Peace! Just what is it? What is peace? I might say, “I have peace of mind.” Or, having made a tough decision I might say, “I’m at peace with the situation.”
Then comes a broader definition of the term ‘peace.’ We can conclude, and rightly so, that if our nation is not at war, we’re at peace. But is it enough to define peace as the absence of strife?
There’s the tale of the two dogs that just didn’t get along with each other. There are times when they would fight to absolute exhaustion. Then they would lie down and glare at each other until they regained their strength and attack each other all over again.
Is that peace? Of course not.
I have an extremely close friend who some time ago went through a difficult experience on the job. But something happened, totally unexpected, that changed his whole picture. He was offered another opportunity for which he was especially well suited. That change brought peace to my friend.
The evening of this writing I noticed a press release that indicated, “According to
a recent poll conducted by the Pew Research Center, around sixty-five percent say inflation is their top concern ahead of the upcoming 2024 presidential election.” So, if inflation were to suddenly slowdown, would such an economic boost to the average American household bring about a sense of peace?
I’m not so sure but I am willing to test whether such a nationwide economic adjustment in the lives of more than three hundred-thirty million people would bring about an overall sense of peace.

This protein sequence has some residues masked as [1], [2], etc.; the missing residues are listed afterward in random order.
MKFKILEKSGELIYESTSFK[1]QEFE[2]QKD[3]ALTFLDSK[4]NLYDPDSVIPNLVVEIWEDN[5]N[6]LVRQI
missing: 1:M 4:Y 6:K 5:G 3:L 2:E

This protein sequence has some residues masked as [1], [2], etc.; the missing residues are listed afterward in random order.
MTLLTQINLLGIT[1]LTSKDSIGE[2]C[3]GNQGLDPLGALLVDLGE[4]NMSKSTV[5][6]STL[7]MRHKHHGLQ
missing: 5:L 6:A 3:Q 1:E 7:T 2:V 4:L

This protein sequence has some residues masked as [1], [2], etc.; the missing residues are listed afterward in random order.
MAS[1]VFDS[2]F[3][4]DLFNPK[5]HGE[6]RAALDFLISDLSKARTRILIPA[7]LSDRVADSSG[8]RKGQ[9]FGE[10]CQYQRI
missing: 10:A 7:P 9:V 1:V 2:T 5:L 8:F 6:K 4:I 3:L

I do wonder, though, if peace can be seen by a group in the way it can be understood by an individual. I’m not saying that a “group peace” cannot be real. I’m merely thinking out loud, wondering if personal, individual peace is more valuable than a peace that might be defined by a group as “relief” rather than peace.
You may have noticed the writings of the Apostle Paul in his letter to the Philippians. Paul, who had been known as Saul, became an apostle after he had his conversion experience with Jesus Christ. I think, therefore, he became totally aware of peace in his life. Here’s what he wrote: “Don’t worry about anything; instead, pray about everything. Tell God what you need and thank Him for all He has done. Then you will experience God’s peace, which exceeds anything we can understand.” (4:6–7: NLT)
You must admit the apostle gave us a good place to start experiencing real peace. Wouldn’t you agree? I’ll make a deal with you. Once you read this in print, will you agree with Paul to take the steps that will lead to that real peace, right here in The Garden of Eads, or wherever you happen to read in this printed piece about this peace?